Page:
By Sara Counihan
ALEXANDRIA, Va.—Convenience stores are community stores, and when the war in Ukraine began, Circle K Europe moved to support its teams, operations and community members in Eastern and Central Europe.
“Things have changed radically over the last number of months since the war broke out in Ukraine on the February 24,” said Niall Anderton, senior vice president operations for Central Eastern Europe and Ireland for Circle K, on this week’s NACS Convenience Matters podcast episode.
Circle K has more than 15,000 stores across the world, and in Eastern Europe, there are about 600 stores, primarily in Poland, Latvia, Lithuania and Estonia. The company has 6,500 team members in those countries.
Circle K also had small operations in Russia—38 locations with 350 employees—and the company made the decision on March 7 to suspend its business in Russia, but exiting the country has been a challenge, according to Anderton.
“The Russian population were told this was a special operation, so the word ‘war’ was not allowed to be used,” he said. “So, when we announced to our team that we were suspending operations in Russia, we were finding it very hard to actually announce that to them.”
Anderton said that they couldn’t get a Russian translator to communicate to them. The company had to use a third-party translator based in Belgium because of the difficulties in acknowledging the war.
The market most impacted for Circle K was Poland. One reason was because of miscommunication—a message coming out of Poland was that there wasn’t going to be any fuel. So within 24 hours, half of the company’s Polish stores had run out of fuel. However, this stemmed from panic buying, Anderton said, as the refineries were still fully stocked.
There were also 3 million Ukrainian refugees coming across the border into Poland, and there were initiatives that Circle K implemented to help. Many Circle K employees currently have refugees living with them, Anderton said. The company also gave refugees SIM cards for cellphones at the border so they could use the Polish mobile network. In addition, Circle K facilitated transport routes, with many Circle K employees taking their own cars to the border to pick people up. The chain gave free fuel to one company that was driving people from the border back into Warsaw as well.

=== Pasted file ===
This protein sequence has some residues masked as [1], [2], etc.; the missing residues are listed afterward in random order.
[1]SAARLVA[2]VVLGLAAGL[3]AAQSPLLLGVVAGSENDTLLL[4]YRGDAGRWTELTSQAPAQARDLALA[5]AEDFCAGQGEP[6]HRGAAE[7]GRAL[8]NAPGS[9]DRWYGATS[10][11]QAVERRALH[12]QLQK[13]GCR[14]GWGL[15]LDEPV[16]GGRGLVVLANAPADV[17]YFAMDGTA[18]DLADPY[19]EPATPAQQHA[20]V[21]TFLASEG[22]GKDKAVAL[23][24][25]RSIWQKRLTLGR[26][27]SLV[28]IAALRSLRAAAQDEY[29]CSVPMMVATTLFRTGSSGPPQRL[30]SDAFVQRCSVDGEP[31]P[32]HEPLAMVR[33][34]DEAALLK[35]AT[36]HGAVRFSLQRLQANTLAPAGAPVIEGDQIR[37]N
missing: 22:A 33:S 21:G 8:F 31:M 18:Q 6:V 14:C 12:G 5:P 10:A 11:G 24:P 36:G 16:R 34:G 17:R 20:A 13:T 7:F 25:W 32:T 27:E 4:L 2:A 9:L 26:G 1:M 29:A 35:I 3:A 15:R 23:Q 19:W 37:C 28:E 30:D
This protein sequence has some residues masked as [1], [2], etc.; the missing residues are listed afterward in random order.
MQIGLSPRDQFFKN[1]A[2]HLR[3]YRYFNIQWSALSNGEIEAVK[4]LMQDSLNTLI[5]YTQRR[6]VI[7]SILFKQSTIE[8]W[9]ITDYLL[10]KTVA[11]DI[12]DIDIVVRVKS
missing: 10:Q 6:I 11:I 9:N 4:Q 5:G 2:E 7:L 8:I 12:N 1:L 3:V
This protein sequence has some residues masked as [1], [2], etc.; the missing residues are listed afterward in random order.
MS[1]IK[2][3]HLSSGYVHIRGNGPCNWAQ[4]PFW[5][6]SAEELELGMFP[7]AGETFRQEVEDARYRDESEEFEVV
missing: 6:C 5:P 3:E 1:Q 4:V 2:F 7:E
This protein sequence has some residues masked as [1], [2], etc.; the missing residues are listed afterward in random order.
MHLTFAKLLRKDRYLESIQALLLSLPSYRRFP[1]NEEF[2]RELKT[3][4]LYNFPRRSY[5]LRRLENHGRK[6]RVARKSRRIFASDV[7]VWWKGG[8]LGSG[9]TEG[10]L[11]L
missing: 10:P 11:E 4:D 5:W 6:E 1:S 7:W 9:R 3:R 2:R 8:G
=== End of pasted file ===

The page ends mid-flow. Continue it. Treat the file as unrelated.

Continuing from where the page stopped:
Circle K also introduced food corridors where refugees were arriving, not only in Poland, but in other countries and provided them with sandwiches or a hot drink. The company figured out a way to employ refugees, too.
“If you’re coming across the border, you have no means and people don’t like taking handouts; they want self-sufficiency. So, what we have done is see how we can reduce the red tape and also lobbied many of the local governments to see how we could take these people into employment,” said Anderton. “It’s been largely successful.”
Don’t miss this week’s Convenience Matters podcast episode No. 344 “Circle K Europe Steps Up to Support Ukraine.” Hear more on how Circle K exited Russia, including not sourcing any fuel from the country, and how the rest of Europe is adapting to the war in Ukraine.
Sara Counihan is contributing editor of NACS Magazine and NACS Daily. She can be reached at [email protected].